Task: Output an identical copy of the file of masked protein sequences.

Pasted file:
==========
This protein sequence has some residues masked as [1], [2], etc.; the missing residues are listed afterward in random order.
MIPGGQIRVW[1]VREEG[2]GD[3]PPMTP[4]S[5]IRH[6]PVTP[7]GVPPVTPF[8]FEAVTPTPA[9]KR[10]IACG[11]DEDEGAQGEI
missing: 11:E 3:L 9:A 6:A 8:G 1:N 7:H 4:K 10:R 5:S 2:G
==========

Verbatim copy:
This protein sequence has some residues masked as [1], [2], etc.; the missing residues are listed afterward in random order.
MIPGGQIRVW[1]VREEG[2]GD[3]PPMTP[4]S[5]IRH[6]PVTP[7]GVPPVTPF[8]FEAVTPTPA[9]KR[10]IACG[11]DEDEGAQGEI
missing: 11:E 3:L 9:A 6:A 8:G 1:N 7:H 4:K 10:R 5:S 2:G